Everyone I know has had some variant of the dream where they realize they’re naked and hope no one else notices. Or, it’s the last week of classes, and you suddenly remember there’s that one class you never attended all semester. Entire books have been written about the meaning of our dreams, but suffice it to say, our mind is an amazing place where our memories, emotions, hopes, and fears are allowed to shine. Defining what is real can be difficult, and what we perceive as reality is merely our subconscious presenting all of our innermost feelings in a way that makes sense to us. That’s why we wake up and look around for clues that let us know it wasn’t real; that everything is right with the world.
This is the idea that pervades Christopher Nolan’s Inception, a labyrinthine journey that challenges our very idea of what is real and how safe we are within our own heads. Dom Cobb (Leonardo DiCaprio) and his partner, Arthur (Joseph Gordon-Levitt), are veteran thieves of the most unusual sort—hired to enter the subconscious minds of others and steal valuable secrets. After testing their abilities, a powerful businessman named Saito (the always intimidating Ken Watanabe) hires them to perform a near-impossible job—enter the mind of a rival and create an idea that the target must believe is his own. Arthur says it can’t be done, but Dom (who has become a wanted fugitive in the States) reluctantly agrees after Saito tells him he will take care of his legal problems and get him back to his estranged children.
At its core, Inception is a heist film, and with any good heist (think Ocean’s Eleven or The Italian Job), one needs to assemble a great team. It is here that we meet Eames (a master of disguise), Yusuf (a chemicals expert to assist with the sedatives), and Ariadne (the architect, played by the great Ellen Page). The architect, as Dom explains and Ariadne learns in one of the film’s most visually creative scenes that challenges the laws of physics, designs the virtual spaces in which the dreams occur.
Saito’s target, a young heir named Fischer (Cillian Murphy), is set to inherit control of a vast energy empire from Fischer Sr. who lies on his deathbed. To allow for fair competition, it is Saito’s wish that the Fischer corporation be split up, but this is the idea that needs to be implanted. It’s determined that the best way to go deep enough into Fischer Jr.’s psyche is to create a series of dreams—a dream within a dream within a dream—and an organized series of “kicks” designed to bring the participants out of the dreams.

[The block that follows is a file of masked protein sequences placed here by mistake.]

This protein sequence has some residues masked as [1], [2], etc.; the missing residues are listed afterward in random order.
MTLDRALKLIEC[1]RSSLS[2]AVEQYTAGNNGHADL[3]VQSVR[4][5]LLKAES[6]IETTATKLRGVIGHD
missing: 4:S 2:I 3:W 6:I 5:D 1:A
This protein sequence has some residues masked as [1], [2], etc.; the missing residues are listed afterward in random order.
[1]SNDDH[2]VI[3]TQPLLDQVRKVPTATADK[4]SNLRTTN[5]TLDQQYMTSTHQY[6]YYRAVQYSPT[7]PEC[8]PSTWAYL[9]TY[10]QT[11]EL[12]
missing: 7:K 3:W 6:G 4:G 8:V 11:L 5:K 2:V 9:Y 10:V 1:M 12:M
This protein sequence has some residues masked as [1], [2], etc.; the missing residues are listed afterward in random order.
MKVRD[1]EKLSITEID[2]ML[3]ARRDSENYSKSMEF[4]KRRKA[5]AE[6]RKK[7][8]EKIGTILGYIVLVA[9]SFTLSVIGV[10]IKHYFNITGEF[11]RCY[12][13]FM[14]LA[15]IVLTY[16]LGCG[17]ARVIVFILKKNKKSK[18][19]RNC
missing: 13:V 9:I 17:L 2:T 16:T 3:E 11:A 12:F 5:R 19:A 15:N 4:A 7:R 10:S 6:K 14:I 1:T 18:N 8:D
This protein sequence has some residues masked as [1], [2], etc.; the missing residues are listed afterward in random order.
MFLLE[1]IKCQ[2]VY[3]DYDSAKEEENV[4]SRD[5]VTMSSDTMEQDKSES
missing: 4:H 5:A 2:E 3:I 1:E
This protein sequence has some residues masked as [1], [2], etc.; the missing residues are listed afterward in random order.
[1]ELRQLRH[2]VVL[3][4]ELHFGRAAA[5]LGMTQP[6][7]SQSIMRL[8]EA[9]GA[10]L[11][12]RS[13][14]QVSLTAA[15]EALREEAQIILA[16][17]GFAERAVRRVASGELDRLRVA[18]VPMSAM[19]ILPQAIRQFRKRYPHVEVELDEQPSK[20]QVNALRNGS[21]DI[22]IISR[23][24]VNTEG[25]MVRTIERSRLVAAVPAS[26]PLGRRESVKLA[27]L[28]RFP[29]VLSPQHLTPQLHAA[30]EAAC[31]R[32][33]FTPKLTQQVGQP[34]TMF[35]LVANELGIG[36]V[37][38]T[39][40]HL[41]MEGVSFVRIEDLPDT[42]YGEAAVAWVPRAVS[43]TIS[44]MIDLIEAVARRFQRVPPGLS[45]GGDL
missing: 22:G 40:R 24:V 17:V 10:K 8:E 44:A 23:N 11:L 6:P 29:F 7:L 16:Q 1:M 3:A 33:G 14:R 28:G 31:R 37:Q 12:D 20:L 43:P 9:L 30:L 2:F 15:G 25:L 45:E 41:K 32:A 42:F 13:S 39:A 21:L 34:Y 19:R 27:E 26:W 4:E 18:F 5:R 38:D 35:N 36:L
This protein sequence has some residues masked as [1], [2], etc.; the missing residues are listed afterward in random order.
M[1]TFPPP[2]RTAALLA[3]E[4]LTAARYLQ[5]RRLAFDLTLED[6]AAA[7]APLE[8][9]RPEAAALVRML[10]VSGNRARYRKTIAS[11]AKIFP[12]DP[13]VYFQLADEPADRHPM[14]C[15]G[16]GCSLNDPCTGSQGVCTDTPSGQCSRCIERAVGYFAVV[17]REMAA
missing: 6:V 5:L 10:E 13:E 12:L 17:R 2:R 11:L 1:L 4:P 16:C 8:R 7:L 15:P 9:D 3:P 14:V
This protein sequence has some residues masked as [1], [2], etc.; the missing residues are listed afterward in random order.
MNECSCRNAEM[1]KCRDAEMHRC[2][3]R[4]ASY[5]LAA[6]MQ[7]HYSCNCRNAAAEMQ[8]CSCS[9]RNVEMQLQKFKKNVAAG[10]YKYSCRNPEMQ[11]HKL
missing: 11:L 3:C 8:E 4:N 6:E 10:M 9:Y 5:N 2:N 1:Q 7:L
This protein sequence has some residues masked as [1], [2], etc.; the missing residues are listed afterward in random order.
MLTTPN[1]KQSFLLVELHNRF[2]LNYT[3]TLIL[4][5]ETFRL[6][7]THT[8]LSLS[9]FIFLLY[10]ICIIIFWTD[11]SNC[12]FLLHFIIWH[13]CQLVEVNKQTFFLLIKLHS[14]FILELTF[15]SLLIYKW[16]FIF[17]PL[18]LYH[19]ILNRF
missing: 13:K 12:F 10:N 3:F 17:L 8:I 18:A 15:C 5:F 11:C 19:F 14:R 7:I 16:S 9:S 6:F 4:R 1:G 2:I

But, even a professional like Dom can lose track of what is real and what is a dream. To lose one’s grip on reality could doom one to become lost or become dependent on the dream like a drug. Dom carries around a lot of emotional baggage and guilt that not only threatens every operation but also makes him question every move. To say too much would be foolish—part of the fun of this film is following along yourself.
Inception is easily one of my favorite films of the year. In many ways, it bears the marks of Christopher Nolan’s other films, especially The Dark Knight, and that’s not a bad thing. In addition to being a visual and aural delight—almost surely to win this year’s awards for special effects and sound—it also is full of Hans Zimmer’s bombastic score that makes everything seem epic. You will never see a van fall off a bridge more dramatically.
But more importantly, the strong cast, action, complexity, originality and emotional depth round it all out. The characters are especially successful in explaining everything to us without seeming too “talky.” But even after a second viewing, you may find yourself discussing the plot with others.
I, for one, tend to be someone who usually never remembers my dreams—at least in any detail. Inception is a film that makes me wish I could take this journey but also fear what I might find there.